At Emerald Works, one of the most frequent requests we get from our clients is to involve their senior leadership team in the promotion of compliance training. The more senior, the better.
The logic is obvious: people will pay attention to this mandatory training if they’re told to do so by someone with authority.
But does this actually lead to higher completion rates? A collaboration with our colleagues at Emerald Publishing gave us an opportunity to find out.
In late 2019, we set out to design an interactive digital tool to help colleagues improve their workstations. This project was both a regulatory requirement and a part of the Workplace & Facilities team’s genuine desire to protect the wellbeing of their colleagues.
Rather than adopt a traditional ‘training’ approach, the project team designed a 10-minute digital self-assessment. This showed colleagues how to optimize their computer, chair, and surroundings, then gave them an opportunity to request further support if needed. That support could include repairs, requests for specialist equipment, changes to the working environment, and so on. A demo version of the self-assessment is available online.
Come February, we were ready to launch – and had an idea.
In the past, making sure everyone completed their mandatory training had been a challenge. This time, we’d try an approach that our clients ask for all the time: a message from the CEO.
We split Emerald’s employee population into two groups. One group would receive an email from the Workplace & Facilities Team, the other would receive an email from the Emerald Group’s CEO.
The email content was identical except for the subject line and email signature (‘Mandatory Display Screen Equipment Course’ vs ‘A message from [the CEO]’).
So, what happened? Did more people complete their mandatory training because the CEO had told them to. Maybe, but not by much.
On the day the email was sent out, 43 of 222 people in the ‘Workplace & Facilities’ group completed the self-assessment (19.4%). 45 of 220 people in the ‘CEO’ group did the same (20.5%). A very small difference and not statistically significant.
After a month, 112 people in the ‘Workplace & Facilities’ group had completed the self-assessment (50.5%), while 122 in the ‘CEO’ group had done so (55.5%). A bigger difference in the two groups, but still not statistically significant (for the statistics nerds, p = .292, using the test of two proportions).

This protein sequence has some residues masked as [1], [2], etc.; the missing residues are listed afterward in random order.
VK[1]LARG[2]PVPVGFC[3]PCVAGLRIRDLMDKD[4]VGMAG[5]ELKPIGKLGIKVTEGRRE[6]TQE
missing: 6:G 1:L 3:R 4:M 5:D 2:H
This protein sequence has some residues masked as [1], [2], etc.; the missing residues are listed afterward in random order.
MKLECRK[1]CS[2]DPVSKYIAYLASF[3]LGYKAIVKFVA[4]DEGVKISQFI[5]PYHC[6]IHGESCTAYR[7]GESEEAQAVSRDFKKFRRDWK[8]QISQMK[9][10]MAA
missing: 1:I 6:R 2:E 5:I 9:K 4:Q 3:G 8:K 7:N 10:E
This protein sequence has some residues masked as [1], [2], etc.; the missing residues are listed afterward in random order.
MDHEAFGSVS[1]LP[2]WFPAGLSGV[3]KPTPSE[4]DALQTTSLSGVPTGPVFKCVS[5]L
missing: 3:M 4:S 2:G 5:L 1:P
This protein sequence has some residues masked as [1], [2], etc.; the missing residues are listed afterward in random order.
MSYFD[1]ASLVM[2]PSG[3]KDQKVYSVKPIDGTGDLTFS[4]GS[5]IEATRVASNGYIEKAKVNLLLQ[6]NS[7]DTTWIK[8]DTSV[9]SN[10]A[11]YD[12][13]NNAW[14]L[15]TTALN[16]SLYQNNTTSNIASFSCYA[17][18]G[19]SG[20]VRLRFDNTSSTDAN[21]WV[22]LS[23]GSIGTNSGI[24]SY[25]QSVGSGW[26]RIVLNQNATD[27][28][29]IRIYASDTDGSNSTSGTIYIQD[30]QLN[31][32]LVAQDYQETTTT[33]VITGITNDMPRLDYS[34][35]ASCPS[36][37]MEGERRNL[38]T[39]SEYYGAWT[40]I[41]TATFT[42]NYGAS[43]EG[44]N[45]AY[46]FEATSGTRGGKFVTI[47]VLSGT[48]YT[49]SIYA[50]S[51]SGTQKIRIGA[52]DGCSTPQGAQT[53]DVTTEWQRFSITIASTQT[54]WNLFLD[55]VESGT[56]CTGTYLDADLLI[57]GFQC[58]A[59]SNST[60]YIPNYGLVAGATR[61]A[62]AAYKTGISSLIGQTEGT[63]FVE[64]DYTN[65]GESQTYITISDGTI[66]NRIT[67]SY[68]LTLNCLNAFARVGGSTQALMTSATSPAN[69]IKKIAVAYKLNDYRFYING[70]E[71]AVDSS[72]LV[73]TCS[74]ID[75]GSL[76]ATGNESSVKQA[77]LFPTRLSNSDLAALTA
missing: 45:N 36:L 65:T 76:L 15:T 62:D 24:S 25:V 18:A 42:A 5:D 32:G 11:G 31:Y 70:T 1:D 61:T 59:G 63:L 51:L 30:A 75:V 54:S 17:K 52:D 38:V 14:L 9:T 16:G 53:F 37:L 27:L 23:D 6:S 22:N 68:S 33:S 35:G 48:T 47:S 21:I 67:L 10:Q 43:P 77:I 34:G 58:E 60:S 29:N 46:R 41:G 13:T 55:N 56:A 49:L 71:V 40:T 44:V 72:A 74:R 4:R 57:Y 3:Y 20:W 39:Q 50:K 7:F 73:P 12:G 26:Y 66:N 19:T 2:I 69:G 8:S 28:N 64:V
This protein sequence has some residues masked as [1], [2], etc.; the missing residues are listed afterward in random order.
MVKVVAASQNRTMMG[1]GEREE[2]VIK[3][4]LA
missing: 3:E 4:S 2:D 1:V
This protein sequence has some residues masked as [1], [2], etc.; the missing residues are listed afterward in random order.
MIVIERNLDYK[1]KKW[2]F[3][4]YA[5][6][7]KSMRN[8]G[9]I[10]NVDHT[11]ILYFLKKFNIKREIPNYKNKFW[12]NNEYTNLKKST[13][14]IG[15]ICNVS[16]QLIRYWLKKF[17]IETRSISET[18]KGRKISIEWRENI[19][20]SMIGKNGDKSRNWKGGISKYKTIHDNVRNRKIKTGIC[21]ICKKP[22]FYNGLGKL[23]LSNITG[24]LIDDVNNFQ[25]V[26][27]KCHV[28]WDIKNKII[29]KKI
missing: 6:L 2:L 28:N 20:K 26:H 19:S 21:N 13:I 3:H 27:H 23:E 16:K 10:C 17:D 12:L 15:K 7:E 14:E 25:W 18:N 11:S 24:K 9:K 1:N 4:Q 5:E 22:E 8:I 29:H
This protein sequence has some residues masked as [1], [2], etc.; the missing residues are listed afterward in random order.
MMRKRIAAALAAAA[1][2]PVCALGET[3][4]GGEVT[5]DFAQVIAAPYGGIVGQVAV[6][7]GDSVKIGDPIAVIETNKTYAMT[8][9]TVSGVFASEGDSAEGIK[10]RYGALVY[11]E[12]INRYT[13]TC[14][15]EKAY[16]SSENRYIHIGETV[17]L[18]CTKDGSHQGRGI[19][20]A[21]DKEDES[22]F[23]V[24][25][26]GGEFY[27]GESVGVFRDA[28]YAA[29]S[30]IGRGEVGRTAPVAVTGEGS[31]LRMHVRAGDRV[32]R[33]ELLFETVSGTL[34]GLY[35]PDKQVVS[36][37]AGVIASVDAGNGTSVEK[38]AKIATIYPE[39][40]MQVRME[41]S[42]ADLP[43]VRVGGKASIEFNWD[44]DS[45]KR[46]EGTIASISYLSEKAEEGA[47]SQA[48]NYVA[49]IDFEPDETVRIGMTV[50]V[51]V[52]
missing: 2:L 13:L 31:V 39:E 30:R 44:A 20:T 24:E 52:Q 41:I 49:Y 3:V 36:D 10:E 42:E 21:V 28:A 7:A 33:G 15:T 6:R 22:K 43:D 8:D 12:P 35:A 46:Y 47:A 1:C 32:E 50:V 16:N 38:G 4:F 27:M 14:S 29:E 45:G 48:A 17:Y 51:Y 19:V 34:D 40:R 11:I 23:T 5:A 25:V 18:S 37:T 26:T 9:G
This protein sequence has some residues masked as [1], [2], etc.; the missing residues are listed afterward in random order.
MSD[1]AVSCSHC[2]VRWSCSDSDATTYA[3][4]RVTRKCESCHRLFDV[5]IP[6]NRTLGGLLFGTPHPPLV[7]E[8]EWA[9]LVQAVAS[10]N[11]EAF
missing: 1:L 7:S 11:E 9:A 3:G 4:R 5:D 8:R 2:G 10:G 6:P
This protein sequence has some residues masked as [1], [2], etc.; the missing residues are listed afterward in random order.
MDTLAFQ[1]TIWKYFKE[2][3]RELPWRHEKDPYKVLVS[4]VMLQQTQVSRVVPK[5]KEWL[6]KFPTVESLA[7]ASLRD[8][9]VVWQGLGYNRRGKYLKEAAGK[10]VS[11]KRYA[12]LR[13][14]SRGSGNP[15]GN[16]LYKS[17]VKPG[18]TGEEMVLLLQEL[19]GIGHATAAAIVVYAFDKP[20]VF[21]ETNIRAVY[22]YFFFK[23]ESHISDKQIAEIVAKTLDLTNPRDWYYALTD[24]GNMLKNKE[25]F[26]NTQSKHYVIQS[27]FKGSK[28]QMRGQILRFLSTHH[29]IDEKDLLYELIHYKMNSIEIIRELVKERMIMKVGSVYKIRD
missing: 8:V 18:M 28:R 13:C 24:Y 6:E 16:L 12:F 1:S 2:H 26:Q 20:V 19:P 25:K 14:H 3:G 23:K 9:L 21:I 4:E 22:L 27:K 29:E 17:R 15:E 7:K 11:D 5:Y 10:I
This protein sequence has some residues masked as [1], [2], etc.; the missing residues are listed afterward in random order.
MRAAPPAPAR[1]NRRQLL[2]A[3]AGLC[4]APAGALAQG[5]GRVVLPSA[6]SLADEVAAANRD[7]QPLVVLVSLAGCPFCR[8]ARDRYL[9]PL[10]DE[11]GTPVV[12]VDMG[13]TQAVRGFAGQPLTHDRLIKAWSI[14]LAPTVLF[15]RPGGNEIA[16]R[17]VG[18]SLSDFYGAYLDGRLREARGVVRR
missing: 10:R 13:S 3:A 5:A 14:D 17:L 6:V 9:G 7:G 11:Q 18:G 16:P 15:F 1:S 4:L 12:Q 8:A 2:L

What does this tell us?
Across the Emerald Group, having the CEO ask people to complete mandatory training, rather than the Workplace & Facilities team, didn’t seem to make much of a difference on completion rate in the first month after launch.
Of course, every organization is different. A study at Transport for London, where employees were asked to complete a compliance course via an email from the Head of Customer Service, did find a statistically significant result.
It is possible then that how people perceive mandatory training, the format of that training, how employees access it, and employee perception of the senior team, are all likely to have an impact. Other factors might include leadership style, and whether the norm was to ‘ask’ people to do something rather than ‘tell’ them.
But we shouldn’t assume that getting the senior team involved is going to be the silver bullet that makes people care.
Instead, we should focus on making a real difference in people’s working lives by designing experiences that help them.
Since the DSE self-assessment launched, Emerald have received requests for five new office chairs, four lumbar supports, three footstools, three standing desks, three monitor stands, four wrist supports, and a new keyboard.
Those are requests that help our colleagues work more comfortably, with less risk to their bodies. And, of course, they don’t include those colleagues who made their own adjustments to their set-up, based on the self-assessment advice, to make sure they could work more comfortably.